When something utterly unexpected occurs – when, for instance, a stranger leaps out of a car and starts to sexually assault you – it’s funny how you don’t respond in the way you always thought you would. Until it happened to me, I always assumed one or all of the following things would happen: 1. I’d use my keys as a makeshift weapon, stabbing the stranger’s eyes with one hand and bending back his little fingers with the other; 2. I’d run like hell, faster than I’d ever run before, and I wouldn’t get out of puff because there’d be so much adrenalin flowing; 3. I’d memorize the stranger’s face and if he had a car, his number plate, too; 4. I’d do all the right things, all the things you’re meant to do, but then again, it wasn’t as though this would ever happen to me anyhow.
Of course, when a car did pull up in front of me on a dark road I instantly thought “what if someone gets out and attacks me?” And then I did that thing where you think that because you’ve already considered one eventuality it can’t possibly happen. After all, the stranger in the dark alley is way too much of a cliché. Still, it turns out that if you’re as terminally uncool as me, clichéd shit still happens. And when it did, I didn’t do any of the things I’d thought I would. I was too frightened and he was too strong (I remember thinking it strange at the time – shouldn’t the fear have been making me superhuman?). So anyhow, let that be a lesson to you, ladies. Take it from me – don’t ever leave the fucking house after dark.
Only kidding. Most assaults don’t take place in dark alleys. Most attackers aren’t strangers. I just got lucky. So anyhow, forget staying in – it’s even worse if you do. Here are some real common sense, not remotely victim-blaming, rape-avoidance tips to help you stay safe:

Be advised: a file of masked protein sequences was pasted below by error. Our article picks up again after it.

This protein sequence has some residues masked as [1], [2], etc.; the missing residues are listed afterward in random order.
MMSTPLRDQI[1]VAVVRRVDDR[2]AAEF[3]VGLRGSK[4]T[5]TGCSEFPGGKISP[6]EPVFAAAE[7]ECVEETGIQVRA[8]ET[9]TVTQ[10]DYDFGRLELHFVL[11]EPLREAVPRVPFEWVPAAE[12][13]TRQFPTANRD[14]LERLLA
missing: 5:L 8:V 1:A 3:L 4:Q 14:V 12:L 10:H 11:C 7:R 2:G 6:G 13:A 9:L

- Don’t go home. Stay out all night every night if you have to. Perhaps even buy a tent. Basically, if you avoid having any kind of domestic set-up you can avoid experiencing any kind of domestic abuse.
- Never spend time alone with acquaintances. I am not sure how long it takes for someone you’ve just met to become an acquaintance but to be on the safe side, it’s probably best to switch jobs, friendship groups and families on a daily basis.
- Don’t fall asleep. Ever.
And, if all else fails, here is the ultimate safeguard:
- Always consent to sex with anyone, especially people with whom you’ve had sex already. No one can do anything without your consent if you’ve already consented (and if you don’t feel like it? Well, that’s hardly a good excuse, is it? You “not feeling like it” is what makes it assault in the first place).
These are simple tips but they work. Whereas saying “this is rape – don’t do it” – well, that’s incredibly complicated. So why has no one ever told you all this before? Well, that’s because they’re all too hung up on the stranger in the dark alley (who does exist, but you only tend to meet him once, if indeed at all).
Self-described “foremost funny kind of ninth generation feminist in Britain” Caitlin Moran is still pretty focused on the stranger, though. In an interview with Mia Freedman, during which the latter suggests asking all potential rape victims (aka women) to regulate their behaviour is akin to suggesting that one locks the door of one’s house, Moran expresses agreement before going on to spout the following nonsense about shoes (of all things):
It’s on that basis that I don’t wear high heels – other than I can’t walk in them – because when I’m lying in bed at night with my husband, I know there’s a woman coming who I could rape and murder, because I can hear her coming up the street in high heels, clack-clack -clack. And I can hear she’s on her own, I can hear what speed she’s coming at, I could plan where to stand to grab her or an ambush. And every time I hear her I think, “Fuck, you’re just alerting every fucking nutter to where you are now. And [that it’s a concern] that’s not right.